Basic Habitat Management Techniques
This info and these techniques are used often and are invaluable. They were developed to reduce the herbicide amount that we put out and for their effectiveness. I’m asked about this often enough, it’s time I put it here for easy reference.
Herbicides are purchased from 4-Control. None can be purchased locally so we support a small, family-owned business in Menominee. They are very helpful and quick to get product shipped.
This is the spray bottle we find more effective and easy to use. These allow us more control of the amount we spray out AND they have lasted longer than the expensive ones.
Element 4® (trichlopyr is the chemical) is what we use for broadleaf control. It does NOT affect grasses. We use it mostly with bark oil rather than mixing it with water. We do this because we can do a foliar treatment with less herbicide and don’t have to be concerned with having the right mixture or having a number of mixtures with us when we’re in the prairies.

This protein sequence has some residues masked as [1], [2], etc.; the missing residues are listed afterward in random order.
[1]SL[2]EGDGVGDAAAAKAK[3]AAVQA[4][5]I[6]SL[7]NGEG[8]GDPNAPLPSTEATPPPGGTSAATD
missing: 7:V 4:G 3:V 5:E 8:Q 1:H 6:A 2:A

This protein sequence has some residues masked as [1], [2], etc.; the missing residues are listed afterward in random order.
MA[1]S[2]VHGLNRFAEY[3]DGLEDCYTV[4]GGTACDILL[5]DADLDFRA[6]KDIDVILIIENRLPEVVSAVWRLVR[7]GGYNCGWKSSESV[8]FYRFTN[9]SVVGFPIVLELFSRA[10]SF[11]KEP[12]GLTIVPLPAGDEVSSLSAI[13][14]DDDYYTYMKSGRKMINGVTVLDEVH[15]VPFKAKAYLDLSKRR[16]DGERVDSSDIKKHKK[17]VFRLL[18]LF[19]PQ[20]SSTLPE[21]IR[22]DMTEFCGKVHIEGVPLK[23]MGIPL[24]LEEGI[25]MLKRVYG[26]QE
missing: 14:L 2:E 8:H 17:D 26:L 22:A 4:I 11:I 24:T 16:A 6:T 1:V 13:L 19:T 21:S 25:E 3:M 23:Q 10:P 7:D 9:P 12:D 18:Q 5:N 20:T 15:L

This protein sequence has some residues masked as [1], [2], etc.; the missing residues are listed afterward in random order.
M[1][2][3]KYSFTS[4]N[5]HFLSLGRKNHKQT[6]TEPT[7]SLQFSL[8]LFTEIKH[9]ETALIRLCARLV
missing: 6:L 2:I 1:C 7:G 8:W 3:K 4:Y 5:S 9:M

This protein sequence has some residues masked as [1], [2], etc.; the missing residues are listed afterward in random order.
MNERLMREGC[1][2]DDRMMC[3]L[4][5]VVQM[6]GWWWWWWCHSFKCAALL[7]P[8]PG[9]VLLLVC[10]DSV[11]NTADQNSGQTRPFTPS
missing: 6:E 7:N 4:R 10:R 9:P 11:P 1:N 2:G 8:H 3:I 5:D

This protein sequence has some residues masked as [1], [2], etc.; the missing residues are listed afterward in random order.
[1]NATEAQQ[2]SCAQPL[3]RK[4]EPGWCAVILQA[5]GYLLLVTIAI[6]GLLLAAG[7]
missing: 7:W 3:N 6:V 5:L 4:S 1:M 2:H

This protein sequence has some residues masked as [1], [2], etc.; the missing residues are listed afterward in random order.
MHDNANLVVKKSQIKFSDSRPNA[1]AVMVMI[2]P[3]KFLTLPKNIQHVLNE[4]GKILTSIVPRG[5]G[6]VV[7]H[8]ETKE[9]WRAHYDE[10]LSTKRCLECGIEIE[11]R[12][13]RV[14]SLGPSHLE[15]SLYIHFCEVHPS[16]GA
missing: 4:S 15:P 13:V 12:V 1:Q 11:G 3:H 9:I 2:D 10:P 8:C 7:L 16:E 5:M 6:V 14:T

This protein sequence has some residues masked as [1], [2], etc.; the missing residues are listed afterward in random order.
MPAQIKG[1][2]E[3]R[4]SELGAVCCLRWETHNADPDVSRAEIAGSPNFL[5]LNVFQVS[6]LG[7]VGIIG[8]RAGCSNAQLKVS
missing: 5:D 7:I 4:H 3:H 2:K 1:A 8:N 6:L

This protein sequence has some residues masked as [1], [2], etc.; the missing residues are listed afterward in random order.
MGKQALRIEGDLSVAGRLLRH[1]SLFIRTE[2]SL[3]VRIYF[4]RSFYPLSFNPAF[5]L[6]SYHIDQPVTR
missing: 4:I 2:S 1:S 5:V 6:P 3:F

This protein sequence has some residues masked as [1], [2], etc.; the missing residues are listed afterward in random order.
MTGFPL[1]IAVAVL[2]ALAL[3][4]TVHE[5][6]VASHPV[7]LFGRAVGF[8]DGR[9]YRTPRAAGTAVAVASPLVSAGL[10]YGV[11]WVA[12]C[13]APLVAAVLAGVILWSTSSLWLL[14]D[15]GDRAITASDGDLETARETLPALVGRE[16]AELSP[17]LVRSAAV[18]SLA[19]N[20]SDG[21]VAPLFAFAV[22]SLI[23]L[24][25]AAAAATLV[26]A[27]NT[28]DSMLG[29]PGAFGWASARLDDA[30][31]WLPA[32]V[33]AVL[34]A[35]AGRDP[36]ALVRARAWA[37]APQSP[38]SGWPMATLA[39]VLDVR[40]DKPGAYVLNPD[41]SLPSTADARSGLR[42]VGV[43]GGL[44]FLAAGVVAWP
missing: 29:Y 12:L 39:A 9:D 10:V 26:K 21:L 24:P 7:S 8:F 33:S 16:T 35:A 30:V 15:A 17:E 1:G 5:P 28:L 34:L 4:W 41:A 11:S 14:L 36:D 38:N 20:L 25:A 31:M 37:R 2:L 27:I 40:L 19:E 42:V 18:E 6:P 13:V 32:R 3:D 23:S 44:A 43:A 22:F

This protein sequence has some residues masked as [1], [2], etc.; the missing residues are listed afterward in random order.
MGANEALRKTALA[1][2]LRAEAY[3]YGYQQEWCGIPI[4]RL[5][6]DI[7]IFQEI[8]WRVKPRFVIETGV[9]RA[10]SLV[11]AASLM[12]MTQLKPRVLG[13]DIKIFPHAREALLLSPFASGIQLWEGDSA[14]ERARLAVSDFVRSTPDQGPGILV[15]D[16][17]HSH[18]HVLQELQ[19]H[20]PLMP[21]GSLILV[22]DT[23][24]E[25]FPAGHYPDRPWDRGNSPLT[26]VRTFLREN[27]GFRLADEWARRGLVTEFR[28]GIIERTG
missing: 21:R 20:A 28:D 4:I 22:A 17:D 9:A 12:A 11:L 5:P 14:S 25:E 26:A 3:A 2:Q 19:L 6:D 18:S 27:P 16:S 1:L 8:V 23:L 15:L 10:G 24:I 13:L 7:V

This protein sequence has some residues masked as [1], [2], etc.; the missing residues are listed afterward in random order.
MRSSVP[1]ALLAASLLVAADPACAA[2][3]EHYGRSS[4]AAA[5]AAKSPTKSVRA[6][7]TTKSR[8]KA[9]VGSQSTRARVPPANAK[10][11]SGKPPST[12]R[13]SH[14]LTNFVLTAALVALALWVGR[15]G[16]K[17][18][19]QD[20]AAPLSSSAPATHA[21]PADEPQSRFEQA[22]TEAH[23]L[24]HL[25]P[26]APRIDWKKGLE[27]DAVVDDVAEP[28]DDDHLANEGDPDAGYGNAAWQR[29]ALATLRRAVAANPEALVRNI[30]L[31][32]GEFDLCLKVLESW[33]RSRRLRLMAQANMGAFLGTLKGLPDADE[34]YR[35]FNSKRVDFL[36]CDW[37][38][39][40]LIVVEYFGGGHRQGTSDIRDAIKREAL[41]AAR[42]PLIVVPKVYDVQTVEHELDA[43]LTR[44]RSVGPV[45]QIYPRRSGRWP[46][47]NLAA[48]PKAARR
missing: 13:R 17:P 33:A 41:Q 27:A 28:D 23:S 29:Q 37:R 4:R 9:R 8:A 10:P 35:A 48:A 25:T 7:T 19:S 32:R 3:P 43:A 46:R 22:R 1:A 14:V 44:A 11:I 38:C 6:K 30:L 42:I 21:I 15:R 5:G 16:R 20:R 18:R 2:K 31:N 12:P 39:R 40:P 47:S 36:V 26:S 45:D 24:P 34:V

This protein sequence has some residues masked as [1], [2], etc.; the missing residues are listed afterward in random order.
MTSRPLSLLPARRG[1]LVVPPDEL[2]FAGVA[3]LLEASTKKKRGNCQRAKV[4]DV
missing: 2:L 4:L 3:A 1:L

We purchase the bark oil blue short fills (2 gall of bark oil in a 2.5 gal container). This allows us to mix the Element 4 into that jug. Less waste. Just remember to label the jug after you mix it! The mixture ratio is 64oz Element 4 to 2 gal bark oil.
Intensity® is used for grass-specific control. It does NOT affect forbs (or other broadleaf plants). This is mixed with water at a rate of 2oz to 1 gal of water.
In order to know where we’ve sprayed, we purchase Sensipro RPM blue. This prevents us from missing places or putting out more herbicides by spraying over where we sprayed. Well worth the money. We eyeball the amount we use — about 2 Tbsp per 2 gal of mix.
We have different terminology for our techniques.
“Cut and treat” means we literally cut the stems at ground level and spray the cut end.
“Spritz” is when we use the spray bottle and spritz the leaves. This is how we foliar spray with Element 4 in bark oil. One does not need to use a lot of this when it’s mixed this way vs when it’s mixed in water. Foliar spraying with water means you must coat each leaf. A spritz can be done on 1-4 leaves (depending on the size of the plant) or can be spritzed at the base of small woody plants rather than cut & treat.